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  • A Perfect Storm:Health, Disorder, Culture, and the Self
  • Şerife Tekin (bio)

self, culture, psychiatric diagnosis, cognitive biases, memoirs

I thank Jeffrey Bedrick and Somogy Varga for their insightful commentaries. They have situated my concerns over the Diagnostic and Statistical Manual of Mental Disorders (DSM) diagnoses’ reflective influence on self-insight in a wider net that includes the diagnosis, the patient, the illness experience, and the culture of the self. There is, of course, a tightly knit relationship between mental disorder, the self, and the larger culture. Psychiatric taxonomy is a scientific endeavor that aims to individuate accurately mental disorders; it is also an ethical undertaking that may impoverish or enrich self-insight through its influence on individuals’ self-understanding and insight into their illness.

Bedrick has two main concerns. First, he inquires whether the problem of hyponarrativity is limited to the DSMs: “Does any diagnostic system not have to abstract from the details of individual circumstances and experiences to focus on the shared aspects of the disorder to be diagnosed?” (Bedrick 2014, 157). Nor is it obvious whether “another basis for a diagnostic system would be better in this regard than a symptom-based approach” (157). I am inclined to agree. Developing a psychiatric taxonomy is a scientific project; it aims at finding the commonalities among patients’ complaints, with an aim to (i) describe the encounter with mental illness, (ii) develop possible explanations of their underlying causes, and (iii) suggest interventions that can be effective in treating all individuals suffering from the same mental disorders.

As Bedrick suggests, any diagnostic system has to abstract away the particular experiences of patients and form idealizations if its goal is to develop a shared framework for understanding and treating the individuals encountering the same condition. Following Bedrick (2014, 157), it is doubtful, for instance, whether “the disordered neural circuits that are hypothesized to be central to diagnoses by the Research Domain Criteria project would yield a richer, more individualized narrative than symptoms do.” It may also be argued that any kind of psychiatric taxonomy may yield impoverished patient insights. As I discuss in the article, however, it is not the symptom-oriented approach of the DSM alone that shapes a person’s self-insight. As I make clear, (i) the features of the DSM, (ii) the DSM culture, and (iii) the cognitive architecture of the self-work jointly to shape self-insight. What is special and interesting about the DSM’s hyponarrativity is that it might trigger a cognitive bias, known as the Barnum effect, because of which individuals identify their particular character traits, or personalities, with [End Page 165] broad and vague categorizations or labels, even when these are not accurate portrayals of who they are (Dmitruk et al. 1973). As discussed in Section V of my article, a well-known example is our tendency to believe the accuracy of astrological signs in representing our personality (Tekin 2014a). Descriptions of mental disorders that prioritize symptoms at the expense of undermining or eliminating the subjective elements of the individual’s encounter with them have a similar influence on self-understanding. Because these descriptions are general, with no room for particular contingencies, individuals, when exposed to such information via various media of the DSM culture, might overidentify their experiences with the suggested symptoms, undermining other, more personal aspects of their lives. Thus, the symptom-based descriptions do not constitute, but rather compound, the problem.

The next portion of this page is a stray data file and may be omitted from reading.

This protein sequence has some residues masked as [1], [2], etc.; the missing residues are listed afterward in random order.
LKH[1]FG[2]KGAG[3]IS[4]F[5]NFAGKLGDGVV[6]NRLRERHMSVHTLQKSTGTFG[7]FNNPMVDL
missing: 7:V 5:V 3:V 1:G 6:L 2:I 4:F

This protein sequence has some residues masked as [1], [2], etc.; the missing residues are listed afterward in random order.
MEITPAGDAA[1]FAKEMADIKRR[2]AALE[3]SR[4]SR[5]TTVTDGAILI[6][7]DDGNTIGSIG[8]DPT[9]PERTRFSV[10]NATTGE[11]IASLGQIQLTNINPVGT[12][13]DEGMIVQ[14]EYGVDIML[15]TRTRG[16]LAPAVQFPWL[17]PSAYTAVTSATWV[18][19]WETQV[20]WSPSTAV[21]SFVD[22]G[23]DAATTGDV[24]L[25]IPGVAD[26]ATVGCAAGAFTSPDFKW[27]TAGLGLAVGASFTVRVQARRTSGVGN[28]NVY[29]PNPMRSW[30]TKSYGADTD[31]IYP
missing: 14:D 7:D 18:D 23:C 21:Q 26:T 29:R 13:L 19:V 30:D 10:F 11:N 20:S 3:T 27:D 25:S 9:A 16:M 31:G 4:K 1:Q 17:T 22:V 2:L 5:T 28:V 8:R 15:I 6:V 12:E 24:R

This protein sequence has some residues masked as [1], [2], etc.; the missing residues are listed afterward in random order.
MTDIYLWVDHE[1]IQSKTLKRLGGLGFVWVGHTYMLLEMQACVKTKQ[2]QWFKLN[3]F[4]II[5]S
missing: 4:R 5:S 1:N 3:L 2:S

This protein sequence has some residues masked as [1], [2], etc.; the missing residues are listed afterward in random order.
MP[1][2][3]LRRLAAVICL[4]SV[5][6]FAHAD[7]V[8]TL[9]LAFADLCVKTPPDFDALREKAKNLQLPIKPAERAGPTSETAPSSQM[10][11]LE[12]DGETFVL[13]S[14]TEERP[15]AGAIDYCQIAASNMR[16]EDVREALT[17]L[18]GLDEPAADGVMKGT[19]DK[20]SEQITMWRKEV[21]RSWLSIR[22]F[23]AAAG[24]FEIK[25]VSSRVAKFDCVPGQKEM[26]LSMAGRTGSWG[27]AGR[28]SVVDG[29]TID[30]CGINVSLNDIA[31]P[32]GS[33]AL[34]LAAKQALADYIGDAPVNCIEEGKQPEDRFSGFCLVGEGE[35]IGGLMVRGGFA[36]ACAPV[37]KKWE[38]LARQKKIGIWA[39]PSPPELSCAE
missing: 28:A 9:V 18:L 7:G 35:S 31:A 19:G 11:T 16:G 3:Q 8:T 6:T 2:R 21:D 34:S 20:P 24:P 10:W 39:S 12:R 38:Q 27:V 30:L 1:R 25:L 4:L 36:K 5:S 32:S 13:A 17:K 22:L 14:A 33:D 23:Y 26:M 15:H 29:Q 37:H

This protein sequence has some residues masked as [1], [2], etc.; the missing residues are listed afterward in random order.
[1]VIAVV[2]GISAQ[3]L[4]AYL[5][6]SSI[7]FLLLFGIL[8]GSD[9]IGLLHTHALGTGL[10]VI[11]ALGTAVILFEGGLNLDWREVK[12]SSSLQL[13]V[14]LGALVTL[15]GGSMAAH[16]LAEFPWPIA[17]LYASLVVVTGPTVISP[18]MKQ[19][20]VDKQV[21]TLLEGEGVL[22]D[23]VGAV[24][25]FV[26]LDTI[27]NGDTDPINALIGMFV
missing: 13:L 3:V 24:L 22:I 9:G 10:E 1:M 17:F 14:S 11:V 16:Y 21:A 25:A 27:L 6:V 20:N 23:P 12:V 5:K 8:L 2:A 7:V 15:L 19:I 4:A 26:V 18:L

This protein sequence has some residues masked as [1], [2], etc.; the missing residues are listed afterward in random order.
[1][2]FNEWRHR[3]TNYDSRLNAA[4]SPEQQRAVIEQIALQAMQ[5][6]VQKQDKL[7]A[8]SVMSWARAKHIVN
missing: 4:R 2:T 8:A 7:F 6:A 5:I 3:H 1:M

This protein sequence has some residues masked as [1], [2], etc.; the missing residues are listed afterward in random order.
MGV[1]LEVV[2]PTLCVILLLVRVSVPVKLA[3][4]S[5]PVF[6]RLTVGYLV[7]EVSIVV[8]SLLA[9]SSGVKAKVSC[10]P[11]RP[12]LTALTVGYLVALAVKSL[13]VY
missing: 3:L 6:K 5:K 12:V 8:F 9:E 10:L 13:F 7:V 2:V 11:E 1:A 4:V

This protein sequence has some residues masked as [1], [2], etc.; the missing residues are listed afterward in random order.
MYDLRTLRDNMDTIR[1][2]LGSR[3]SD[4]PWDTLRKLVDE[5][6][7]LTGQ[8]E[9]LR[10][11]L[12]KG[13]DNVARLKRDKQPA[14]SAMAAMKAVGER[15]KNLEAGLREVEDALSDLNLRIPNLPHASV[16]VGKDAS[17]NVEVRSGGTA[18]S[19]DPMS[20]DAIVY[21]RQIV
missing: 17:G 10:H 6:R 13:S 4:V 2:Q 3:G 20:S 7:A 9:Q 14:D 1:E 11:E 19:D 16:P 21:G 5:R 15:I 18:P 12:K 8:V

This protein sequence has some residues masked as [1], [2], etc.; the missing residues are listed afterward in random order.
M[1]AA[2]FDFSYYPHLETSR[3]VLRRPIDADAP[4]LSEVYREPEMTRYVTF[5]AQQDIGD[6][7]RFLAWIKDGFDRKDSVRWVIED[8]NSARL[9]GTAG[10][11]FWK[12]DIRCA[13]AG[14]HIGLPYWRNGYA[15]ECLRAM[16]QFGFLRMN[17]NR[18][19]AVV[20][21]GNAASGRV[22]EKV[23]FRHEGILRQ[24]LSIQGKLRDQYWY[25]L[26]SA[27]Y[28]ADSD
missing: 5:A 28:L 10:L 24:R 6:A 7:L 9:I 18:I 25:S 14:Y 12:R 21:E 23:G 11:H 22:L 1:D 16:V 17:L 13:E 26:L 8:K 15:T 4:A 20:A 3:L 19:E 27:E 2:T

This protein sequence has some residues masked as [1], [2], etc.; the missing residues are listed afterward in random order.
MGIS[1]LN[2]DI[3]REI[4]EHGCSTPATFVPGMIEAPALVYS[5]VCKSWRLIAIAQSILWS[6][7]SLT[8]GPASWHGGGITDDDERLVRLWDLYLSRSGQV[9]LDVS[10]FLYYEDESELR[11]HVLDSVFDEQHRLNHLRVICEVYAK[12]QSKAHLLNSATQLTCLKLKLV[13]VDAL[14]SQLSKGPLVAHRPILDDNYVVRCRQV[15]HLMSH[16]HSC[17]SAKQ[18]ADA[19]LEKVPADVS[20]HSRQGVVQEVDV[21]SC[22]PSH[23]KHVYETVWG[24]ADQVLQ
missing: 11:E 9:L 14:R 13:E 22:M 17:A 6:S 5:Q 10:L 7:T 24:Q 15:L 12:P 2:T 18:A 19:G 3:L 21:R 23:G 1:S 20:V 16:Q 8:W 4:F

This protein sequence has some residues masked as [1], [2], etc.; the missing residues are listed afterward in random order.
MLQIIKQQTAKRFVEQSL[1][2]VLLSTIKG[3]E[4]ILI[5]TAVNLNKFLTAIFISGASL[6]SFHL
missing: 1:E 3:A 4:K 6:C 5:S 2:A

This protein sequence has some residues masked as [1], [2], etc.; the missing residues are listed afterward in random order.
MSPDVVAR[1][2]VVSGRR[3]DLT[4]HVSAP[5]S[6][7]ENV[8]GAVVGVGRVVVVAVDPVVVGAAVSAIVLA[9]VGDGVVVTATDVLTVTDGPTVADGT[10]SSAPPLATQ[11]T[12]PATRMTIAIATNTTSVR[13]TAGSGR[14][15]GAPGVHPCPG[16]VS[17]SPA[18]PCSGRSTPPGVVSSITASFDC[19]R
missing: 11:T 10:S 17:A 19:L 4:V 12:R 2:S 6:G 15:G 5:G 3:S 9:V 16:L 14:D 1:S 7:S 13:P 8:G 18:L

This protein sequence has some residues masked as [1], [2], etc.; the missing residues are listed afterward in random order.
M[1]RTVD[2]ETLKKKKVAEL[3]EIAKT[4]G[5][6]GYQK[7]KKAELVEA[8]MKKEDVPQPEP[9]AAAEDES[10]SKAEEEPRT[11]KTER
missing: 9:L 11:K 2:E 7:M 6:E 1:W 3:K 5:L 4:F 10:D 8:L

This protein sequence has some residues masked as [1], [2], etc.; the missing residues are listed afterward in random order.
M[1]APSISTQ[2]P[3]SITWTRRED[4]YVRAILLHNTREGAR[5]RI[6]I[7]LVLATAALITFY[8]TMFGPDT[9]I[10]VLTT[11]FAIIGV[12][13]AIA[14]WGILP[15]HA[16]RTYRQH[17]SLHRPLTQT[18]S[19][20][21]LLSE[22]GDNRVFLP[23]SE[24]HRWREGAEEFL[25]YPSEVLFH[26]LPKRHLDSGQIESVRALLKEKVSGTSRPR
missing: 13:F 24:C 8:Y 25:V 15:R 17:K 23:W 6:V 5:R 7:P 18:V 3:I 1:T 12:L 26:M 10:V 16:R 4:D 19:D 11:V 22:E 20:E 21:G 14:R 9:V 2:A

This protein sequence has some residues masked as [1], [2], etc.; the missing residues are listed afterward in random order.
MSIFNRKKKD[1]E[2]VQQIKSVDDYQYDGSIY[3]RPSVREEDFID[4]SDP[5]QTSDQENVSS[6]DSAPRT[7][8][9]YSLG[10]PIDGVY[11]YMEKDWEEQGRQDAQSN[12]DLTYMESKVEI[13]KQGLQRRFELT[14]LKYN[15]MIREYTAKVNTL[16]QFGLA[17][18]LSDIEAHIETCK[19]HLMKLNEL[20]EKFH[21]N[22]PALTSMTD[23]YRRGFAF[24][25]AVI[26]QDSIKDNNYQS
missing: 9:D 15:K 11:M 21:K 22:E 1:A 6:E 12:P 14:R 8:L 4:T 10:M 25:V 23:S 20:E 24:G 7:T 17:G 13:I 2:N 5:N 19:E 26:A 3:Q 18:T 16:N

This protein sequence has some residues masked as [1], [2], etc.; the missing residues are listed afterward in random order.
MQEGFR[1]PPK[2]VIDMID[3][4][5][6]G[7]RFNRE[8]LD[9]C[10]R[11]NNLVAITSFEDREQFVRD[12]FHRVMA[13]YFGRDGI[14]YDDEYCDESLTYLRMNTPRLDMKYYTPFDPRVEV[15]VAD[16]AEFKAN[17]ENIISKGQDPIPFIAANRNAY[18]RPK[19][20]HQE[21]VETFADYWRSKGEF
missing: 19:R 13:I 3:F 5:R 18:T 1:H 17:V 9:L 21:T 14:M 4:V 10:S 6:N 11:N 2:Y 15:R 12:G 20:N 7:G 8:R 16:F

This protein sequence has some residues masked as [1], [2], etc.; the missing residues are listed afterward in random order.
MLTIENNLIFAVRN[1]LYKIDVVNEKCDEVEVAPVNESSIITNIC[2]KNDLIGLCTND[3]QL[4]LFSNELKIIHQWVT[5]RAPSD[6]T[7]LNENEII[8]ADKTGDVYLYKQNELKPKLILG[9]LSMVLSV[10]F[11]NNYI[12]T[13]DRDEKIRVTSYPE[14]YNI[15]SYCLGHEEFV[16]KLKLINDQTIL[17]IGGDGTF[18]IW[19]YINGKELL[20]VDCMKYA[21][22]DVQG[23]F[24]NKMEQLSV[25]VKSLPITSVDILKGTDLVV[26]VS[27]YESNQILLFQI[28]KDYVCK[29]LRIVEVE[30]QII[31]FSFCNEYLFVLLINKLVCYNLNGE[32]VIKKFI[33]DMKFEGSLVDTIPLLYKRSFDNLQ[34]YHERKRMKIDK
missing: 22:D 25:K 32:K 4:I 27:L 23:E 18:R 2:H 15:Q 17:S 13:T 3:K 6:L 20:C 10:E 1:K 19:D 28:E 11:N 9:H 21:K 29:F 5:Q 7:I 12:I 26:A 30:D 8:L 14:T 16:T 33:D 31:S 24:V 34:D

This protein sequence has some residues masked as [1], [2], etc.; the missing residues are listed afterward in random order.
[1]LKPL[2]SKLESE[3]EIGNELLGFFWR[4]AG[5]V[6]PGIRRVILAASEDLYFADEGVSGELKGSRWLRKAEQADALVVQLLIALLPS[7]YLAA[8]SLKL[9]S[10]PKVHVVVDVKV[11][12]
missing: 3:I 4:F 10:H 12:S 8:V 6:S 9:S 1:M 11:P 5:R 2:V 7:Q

The risk of developing impoverished self-insight via the deficiencies of the DSM’s symptom-based approach might be compensated for in two ways. First, during the clinical encounter with the patient, the psychiatrist might work on creating a more integrated narrative of her experiences, including not only the symptoms, but also the interpersonal relationships. Second, the DSM culture could be altered in a way that disseminates information about mental disorders through a more integrated framework, individuating mental illness not as a symptom cluster, but as a set of experiences connected intrinsically with the individual’s personal identity, social context, and culture. What needs to be acknowledged, perhaps, is that the DSM’s scientific goal in taxonomizing mental disorders (made explicit in the introductions of...


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pp. 165-168
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